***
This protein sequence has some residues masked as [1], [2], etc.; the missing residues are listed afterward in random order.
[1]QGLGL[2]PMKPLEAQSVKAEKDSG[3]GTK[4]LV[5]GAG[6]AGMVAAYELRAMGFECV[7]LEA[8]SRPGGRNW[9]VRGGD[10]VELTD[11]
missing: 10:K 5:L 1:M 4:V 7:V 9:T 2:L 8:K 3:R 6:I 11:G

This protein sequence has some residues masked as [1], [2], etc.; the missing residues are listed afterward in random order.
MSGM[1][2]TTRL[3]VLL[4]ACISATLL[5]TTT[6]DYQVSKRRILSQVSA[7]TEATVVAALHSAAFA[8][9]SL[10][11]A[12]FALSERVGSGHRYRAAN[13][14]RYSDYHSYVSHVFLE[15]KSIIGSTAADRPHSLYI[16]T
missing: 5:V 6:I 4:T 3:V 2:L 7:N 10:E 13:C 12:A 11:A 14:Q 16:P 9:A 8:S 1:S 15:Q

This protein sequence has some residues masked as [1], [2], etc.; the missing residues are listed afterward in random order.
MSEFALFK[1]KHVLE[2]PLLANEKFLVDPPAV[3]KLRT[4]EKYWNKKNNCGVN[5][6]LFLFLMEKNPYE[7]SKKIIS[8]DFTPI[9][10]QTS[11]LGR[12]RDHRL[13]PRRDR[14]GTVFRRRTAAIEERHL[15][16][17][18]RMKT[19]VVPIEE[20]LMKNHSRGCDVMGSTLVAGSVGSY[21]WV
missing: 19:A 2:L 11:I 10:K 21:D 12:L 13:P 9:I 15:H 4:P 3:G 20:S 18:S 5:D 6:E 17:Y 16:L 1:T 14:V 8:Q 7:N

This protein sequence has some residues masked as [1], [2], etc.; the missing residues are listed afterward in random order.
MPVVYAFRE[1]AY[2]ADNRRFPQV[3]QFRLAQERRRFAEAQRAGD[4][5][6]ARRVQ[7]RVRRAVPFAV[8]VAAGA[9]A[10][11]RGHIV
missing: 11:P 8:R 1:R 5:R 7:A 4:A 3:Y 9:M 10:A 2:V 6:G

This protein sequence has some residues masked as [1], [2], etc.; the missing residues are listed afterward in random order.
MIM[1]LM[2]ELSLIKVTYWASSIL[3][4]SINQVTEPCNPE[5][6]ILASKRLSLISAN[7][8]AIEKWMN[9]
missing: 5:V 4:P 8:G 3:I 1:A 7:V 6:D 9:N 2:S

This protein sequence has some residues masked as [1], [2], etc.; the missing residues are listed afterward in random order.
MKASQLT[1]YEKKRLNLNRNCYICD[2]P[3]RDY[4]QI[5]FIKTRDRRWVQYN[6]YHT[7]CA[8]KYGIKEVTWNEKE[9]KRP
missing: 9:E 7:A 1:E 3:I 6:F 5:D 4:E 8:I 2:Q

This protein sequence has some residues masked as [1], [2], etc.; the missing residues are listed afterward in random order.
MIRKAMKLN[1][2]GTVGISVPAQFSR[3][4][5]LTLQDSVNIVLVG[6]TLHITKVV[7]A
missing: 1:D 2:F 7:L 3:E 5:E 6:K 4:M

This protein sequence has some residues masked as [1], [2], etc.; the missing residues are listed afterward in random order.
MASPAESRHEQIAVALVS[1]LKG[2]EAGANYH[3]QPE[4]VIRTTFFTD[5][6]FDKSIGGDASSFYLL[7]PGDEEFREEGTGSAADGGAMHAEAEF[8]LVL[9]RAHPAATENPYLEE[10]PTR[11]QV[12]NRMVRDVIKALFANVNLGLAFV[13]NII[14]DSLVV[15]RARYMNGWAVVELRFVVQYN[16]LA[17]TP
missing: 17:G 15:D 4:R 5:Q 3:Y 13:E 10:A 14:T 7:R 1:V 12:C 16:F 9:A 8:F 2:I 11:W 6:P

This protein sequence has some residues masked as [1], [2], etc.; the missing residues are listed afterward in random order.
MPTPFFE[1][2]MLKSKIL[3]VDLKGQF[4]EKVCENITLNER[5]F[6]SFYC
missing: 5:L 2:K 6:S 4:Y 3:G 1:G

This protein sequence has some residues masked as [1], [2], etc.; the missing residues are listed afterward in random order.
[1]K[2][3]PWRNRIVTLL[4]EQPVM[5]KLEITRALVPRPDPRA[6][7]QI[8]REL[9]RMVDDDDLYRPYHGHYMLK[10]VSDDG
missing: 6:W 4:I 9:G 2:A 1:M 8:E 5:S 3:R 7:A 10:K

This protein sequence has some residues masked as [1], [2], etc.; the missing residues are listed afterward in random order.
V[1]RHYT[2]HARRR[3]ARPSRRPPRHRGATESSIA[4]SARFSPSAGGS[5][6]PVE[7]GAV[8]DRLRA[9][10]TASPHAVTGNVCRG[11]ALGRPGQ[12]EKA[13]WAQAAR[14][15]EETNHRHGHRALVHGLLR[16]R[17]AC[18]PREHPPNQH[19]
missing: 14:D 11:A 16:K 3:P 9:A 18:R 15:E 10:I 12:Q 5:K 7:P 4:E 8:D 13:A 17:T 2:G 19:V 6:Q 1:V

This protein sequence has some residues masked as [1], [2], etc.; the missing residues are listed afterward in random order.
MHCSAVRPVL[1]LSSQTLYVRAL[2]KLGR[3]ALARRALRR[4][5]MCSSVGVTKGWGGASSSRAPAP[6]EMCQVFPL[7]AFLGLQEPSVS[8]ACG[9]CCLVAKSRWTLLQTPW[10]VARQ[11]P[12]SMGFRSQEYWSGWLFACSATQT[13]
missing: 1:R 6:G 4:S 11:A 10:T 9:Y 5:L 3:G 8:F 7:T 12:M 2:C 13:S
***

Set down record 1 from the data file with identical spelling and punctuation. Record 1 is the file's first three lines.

This protein sequence has some residues masked as [1], [2], etc.; the missing residues are listed afterward in random order.
[1]QGLGL[2]PMKPLEAQSVKAEKDSG[3]GTK[4]LV[5]GAG[6]AGMVAAYELRAMGFECV[7]LEA[8]SRPGGRNW[9]VRGGD[10]VELTD[11]
missing: 10:K 5:L 1:M 4:V 7:V 9:T 2:L 8:K 3:R 6:I 11:G